Malaria incidence has declined in Ethiopia in the past 10 years. Current malaria diagnostic tests, including light microscopy and rapid antigen-detecting diagnostic tests (RDTs) cannot reliably detect low-density infections. Studies have shown that nucleic acid amplification tests are highly sensitive and specific in detecting malaria infection. This study took place with the aim of evaluating the performance of multiplex real time PCR for the diagnosis of malaria using patient samples collected from health facilities located at malaria elimination targeted low transmission settings in Ethiopia.
Information on the foci of Plasmodium species infections is essential for any country heading towards elimination. Odisha, one of the malaria-endemic states of India is targeting elimination of malaria by 2030. To support decision-making regarding targeted intervention, the distribution of Plasmodium species infections was investigated in hard-to-reach areas where a special malaria elimination drive, namely Durgama Anchalare Malaria Nirakaran (DAMaN) began in 2017.
Anopheles arabiensis is a member of Anopheles gambiae complex and the main malaria vector in Sudan. There is insufficient population genetics data available on An. arabiensis for an understanding of vector population structure and genetics, which are important for the malaria vector control programmes in this country. The objective of this investigation is to study the population structure, gene flow and isolation by distance among An. arabiensis populations for developing control strategies.
The study aimed to analyse the likelihood of imported malaria in people with a suggestive clinical picture and its distinctive characteristics in a hospital in the south of Madrid, Spain.
North Central Nigeria is one region in Nigeria with a significant incidence of malaria caused majorly by Plasmodium falciparum. This study utilizes the msp1 and msp2 genes of P. falciparum to examine its diversity and multiplicity of infection (MOI). Blood samples were collected from 247 children across selected healthcare facilities in Minna, from infants and children aged 6 months to 17 years.
Haemosporidioses are common in birds and their manifestations range from subclinical infections to severe disease, depending on the involved parasite and bird species. Clinical haemosporidioses are often observed in non-adapted zoo or aviary birds, whereas in wild birds, particularly passerines, haemosporidian infections frequently seem to be asymptomatic. However, a recent study from Austria showed pathogenic haemosporidian infections in common blackbirds due to high parasite burdens of Plasmodium matutinum LINN1, a common parasite in this bird species, suggesting that virulent infections also occur in natural hosts. Based on these findings, the present study aimed to explore whether and to what extent other native bird species are possibly affected by pathogenic haemosporidian lineages, contributing to avian morbidity.
One of the major challenges in developing an effective vaccine against asexual stages of Plasmodium falciparum is genetic polymorphism within parasite population. Understanding the genetic polymorphism like block 2 region of merozoite surface protein-1 (msp-1) gene of P. falciparum enlighten mechanisms underlining disease pathology, identification of the parasite clone profile from the isolates, transmission intensity and potential deficiencies of the ongoing malaria control and elimination efforts in the locality. Detailed understanding of local genetic polymorphism is an input to pave the way for better management, control and elimination of malaria. The aim of this study was to detect the most frequent allelic variant of the msp-1 gene of P. falciparum clinical isolates from selected health facilities in Adama town and its surroundings, Oromia, Ethiopia.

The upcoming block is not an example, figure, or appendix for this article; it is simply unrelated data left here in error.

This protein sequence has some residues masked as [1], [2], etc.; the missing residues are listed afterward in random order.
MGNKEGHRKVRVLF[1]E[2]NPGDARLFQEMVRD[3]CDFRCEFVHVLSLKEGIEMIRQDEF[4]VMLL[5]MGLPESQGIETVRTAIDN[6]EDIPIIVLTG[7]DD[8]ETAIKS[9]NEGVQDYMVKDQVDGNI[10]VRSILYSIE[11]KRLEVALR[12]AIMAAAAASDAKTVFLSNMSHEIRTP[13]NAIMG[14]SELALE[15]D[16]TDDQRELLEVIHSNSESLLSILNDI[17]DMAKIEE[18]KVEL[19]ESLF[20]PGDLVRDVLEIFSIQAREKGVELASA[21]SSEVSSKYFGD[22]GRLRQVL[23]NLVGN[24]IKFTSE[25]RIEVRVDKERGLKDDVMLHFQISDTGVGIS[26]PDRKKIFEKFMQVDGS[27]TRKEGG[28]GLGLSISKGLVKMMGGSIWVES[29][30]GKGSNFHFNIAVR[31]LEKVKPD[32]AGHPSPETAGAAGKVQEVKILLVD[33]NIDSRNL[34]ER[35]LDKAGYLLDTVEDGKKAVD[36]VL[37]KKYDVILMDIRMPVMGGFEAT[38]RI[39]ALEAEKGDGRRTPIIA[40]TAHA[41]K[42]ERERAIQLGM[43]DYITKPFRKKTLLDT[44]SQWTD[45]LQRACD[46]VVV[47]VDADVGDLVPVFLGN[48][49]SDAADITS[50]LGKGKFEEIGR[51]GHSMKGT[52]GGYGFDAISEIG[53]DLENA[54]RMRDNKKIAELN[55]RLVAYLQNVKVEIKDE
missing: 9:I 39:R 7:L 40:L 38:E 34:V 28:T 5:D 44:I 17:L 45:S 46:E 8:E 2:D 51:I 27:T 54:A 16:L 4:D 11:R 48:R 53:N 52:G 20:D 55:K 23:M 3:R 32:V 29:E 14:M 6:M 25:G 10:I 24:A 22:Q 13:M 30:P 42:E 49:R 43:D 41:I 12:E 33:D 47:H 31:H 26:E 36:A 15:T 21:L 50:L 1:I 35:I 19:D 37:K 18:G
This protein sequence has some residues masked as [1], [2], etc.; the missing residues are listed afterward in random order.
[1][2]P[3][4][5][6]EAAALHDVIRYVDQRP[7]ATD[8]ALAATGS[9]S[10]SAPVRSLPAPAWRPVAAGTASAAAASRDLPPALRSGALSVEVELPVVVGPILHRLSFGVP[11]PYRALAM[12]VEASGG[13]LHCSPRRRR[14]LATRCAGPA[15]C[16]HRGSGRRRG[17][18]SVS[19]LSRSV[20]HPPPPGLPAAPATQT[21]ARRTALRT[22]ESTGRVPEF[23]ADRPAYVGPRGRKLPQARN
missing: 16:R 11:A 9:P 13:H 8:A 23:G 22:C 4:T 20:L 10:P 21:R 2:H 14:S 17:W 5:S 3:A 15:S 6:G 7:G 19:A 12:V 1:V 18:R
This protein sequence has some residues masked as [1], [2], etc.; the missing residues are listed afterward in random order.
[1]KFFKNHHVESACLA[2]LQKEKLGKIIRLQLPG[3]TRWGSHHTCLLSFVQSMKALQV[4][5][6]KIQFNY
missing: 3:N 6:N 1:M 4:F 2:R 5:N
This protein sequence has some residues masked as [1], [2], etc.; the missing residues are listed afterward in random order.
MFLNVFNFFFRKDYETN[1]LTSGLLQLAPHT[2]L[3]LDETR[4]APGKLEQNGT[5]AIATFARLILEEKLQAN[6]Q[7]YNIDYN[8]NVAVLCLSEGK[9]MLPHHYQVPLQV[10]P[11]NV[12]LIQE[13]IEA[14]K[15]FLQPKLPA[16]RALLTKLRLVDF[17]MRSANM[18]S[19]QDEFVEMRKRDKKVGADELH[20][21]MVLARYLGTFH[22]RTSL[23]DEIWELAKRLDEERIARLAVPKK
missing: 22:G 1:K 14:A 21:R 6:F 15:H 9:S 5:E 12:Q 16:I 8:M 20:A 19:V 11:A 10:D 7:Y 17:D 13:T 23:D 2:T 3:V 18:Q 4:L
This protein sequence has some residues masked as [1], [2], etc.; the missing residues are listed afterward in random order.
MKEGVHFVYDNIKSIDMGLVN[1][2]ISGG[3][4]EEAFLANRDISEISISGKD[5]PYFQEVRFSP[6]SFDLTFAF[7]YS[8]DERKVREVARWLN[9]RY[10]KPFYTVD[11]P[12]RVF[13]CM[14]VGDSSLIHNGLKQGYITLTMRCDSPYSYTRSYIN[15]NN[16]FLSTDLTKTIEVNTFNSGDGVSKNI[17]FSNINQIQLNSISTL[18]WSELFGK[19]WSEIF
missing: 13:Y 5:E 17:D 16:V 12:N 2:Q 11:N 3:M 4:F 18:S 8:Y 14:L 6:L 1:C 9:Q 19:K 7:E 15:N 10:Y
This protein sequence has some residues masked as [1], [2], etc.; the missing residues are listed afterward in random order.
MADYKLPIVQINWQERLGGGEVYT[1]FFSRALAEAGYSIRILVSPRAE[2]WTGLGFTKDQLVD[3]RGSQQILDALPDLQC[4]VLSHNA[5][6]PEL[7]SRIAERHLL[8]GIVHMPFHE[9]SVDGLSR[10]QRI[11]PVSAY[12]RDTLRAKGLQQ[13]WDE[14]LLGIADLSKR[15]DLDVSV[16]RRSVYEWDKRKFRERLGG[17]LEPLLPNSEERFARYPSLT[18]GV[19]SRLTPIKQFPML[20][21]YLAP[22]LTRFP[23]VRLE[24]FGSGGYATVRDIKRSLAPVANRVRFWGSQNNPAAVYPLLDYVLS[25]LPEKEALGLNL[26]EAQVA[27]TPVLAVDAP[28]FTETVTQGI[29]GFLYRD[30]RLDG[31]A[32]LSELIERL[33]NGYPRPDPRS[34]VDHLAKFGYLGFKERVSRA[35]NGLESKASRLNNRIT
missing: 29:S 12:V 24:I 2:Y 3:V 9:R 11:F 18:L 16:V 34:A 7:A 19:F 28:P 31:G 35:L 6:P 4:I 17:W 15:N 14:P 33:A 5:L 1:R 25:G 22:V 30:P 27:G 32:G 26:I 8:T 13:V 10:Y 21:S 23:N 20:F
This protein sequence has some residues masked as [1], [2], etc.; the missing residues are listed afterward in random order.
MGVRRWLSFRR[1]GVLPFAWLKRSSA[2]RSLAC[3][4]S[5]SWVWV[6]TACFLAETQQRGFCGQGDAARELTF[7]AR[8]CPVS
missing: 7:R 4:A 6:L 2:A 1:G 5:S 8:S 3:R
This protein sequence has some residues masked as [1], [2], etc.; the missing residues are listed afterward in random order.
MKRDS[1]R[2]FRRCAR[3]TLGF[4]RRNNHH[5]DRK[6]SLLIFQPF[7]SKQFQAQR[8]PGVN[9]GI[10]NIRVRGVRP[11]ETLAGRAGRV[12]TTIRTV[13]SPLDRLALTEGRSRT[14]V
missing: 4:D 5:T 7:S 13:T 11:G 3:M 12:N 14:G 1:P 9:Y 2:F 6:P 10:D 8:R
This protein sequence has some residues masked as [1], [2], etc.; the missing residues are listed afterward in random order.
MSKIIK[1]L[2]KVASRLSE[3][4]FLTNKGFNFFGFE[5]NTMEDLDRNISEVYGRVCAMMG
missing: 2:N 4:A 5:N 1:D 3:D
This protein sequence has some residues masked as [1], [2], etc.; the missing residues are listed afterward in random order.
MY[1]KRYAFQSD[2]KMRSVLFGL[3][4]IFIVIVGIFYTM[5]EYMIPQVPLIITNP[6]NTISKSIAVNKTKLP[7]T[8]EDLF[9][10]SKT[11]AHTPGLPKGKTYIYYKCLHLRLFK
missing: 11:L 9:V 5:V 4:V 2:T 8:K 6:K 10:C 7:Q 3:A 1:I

Rapid accurate diagnosis followed by effective treatment is very important for malaria control. Light microscopy remains the “golden standard” method for malaria diagnosis. Diagnostic test method must have sufficient level of accuracy for detecting malaria parasites. Therefore, this study aimed to investigate the diagnostic accuracy of rapid diagnostic tests (RDTs), microscopy, loop-mediated isothermal amplification (LAMP) and/or polymerase chain reaction (PCR) for the malaria diagnosis in Ethiopia.
Balancing blood supply safety and sufficiency is challenging in malaria-endemic countries where the risk of transfusion-transmitted malaria (TTM) is ever-present. In support of reducing this risk, our study aimed at evaluating the performance of the Sysmex XN-31 analyser in blood donor malaria screening, as compared with current practice in Malawi.
In characterizing malaria epidemiology, measuring mosquito infectiousness informs the entomological inoculation rate, an important metric of malaria transmission. PCR-based methods have been touted as more sensitive than the current “gold-standard” circumsporozoite (CSP) ELISA. Wider application of PCR-based methods has been limited by lack of specificity for the infectious sporozoite stage. We compared a PCR method for detecting the parasite’s mitochondrial (mt) cytochrome oxidase I (COX-I) gene with ELISA for detecting circumsporozoite protein for identification of different life stages of the parasite during development within a mosquito.